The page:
If you’re thinking this sounds like a thinly-veiled metaphor for capitalism at the best of times, well, I’m not going to argue that it’s at all a subtle premise or construct. The system here is brutal, totalitarian and inhuman, but it works, and I daresay the trains run on time too.
When a random increase in the cost of bus travel leads to a scene comical in its tragedy (being two people running towards each other, but too late, leading one of them to scream “NOOOOOO!!!” at the heavens as they cradle the body of their loved one, Will decides “fuck this whole crazy system” when the years of the rich motherfucker from the bar come into his possession. He resolves to travel to the rich enclave and to take them all down.
How do you do that? You do it, if you’re Justin Timberlake in this goofy movie, by betting large, by knowing your bets, and by kidnapping and then having sex with the daughter (Amanda Seyfried) of the richest man alive. Seyfried has been okay in a few things, terrible in others, but is a complete personality vacuum here. Her only purpose is to wear way too much eye makeup, act at first like a more mindless Hilton sister, and then have a lot of fun as she and Will start robbing time banks.
I guess the rich people of the future never thought of security guards. It somehow is really easy for Blondie and Clod to keep doing what they’re doing, defying and manipulating the powers that be in order to prove how not nice they are, and threatening The Whole System until it’s way too late. Sure, there are people after them, and lots of bad shit comes their way to stretch out the running time, but somehow they find the way to show that the society of the future could only really stratify in such a way if people just blindly accept it without thought or question.
Sure, it’s absurd, but science fiction is always meant to be a reflection of the present, at least when it’s not being entertaining. Is it saying something profound about the current state of the world? Hell no. If it is, it’s not saying anything useful, unless the solution to inequality and such is all of us banding together and stealing from the banks to give to the poor. That’s been happening (minus the giving to the poor bit) for centuries, and I’m not sure if I’m seeing the cracks start to appear in the whole façade of international finance just yet.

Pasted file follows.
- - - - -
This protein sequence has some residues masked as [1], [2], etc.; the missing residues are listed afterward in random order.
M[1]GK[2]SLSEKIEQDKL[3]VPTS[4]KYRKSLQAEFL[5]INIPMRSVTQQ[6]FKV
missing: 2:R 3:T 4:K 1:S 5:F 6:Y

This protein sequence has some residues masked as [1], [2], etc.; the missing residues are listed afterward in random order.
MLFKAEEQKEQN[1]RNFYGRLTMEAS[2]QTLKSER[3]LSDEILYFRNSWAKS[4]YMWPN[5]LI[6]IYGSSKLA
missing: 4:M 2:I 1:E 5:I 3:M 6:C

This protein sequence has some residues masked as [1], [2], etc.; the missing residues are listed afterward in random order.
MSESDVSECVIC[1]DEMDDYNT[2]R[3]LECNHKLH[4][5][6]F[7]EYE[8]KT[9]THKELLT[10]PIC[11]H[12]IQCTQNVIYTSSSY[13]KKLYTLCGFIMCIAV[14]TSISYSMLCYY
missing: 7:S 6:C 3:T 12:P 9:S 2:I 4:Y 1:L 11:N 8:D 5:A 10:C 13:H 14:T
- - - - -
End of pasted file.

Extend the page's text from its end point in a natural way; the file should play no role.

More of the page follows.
Well, at least not for that reason. I think it works better, if at all, just on the action level. There’s a scene towards the end involving both a battle involving time stealing and a shootout at the simultaneously which worked big time, getting a tremendous laugh out of me, and Timberlake somehow managed to carry it off. I can’t really argue as to whether he’s credible as an action hero lead, because it would be absurd to base such an opinion on this flick. There’s too much going on that’s got nothing to do with action, or actual entertainment. And there’s also too many scenes where Seyfried’s rich girl character reeks up the screen.
Still, Timberlake looks, even at his angriest or meanest like a slightly miffed puppy, so it’s a bit of a stretch buying him as some sort of ghetto trained tough nut. I guess it doesn’t really matter, since this isn’t really an ‘acting’ flick, it’s more of a ‘walking around and don’t bump into the scenery’ kind of flick as far as the actors are concerned. His objectives, being revolution and all that, are noble enough, and it’s a horrible system that deserves to fall over, and if you can swallow the strained and hysterical premise, you just might find it an agreeable way to kill a couple of hours.
It’s still pretty silly, though. And it’s hard not to laugh when characters say stuff like “I don’t have time for that”, emphasising the word time with an absurd level of emphasis which I don’t think is meant to make us laugh.
Yet laugh I did. That’s all you can do, with the time we have left, in the face of our own annihilation: laugh, dearies, laugh.
6 ways in which it could have been cool if JT could have busted a few moves from My Girl or Sexxyback in between shootouts out of 10
“For a few immortals to live, many people must die.” – ah, just like what the Vatican preaches – In Time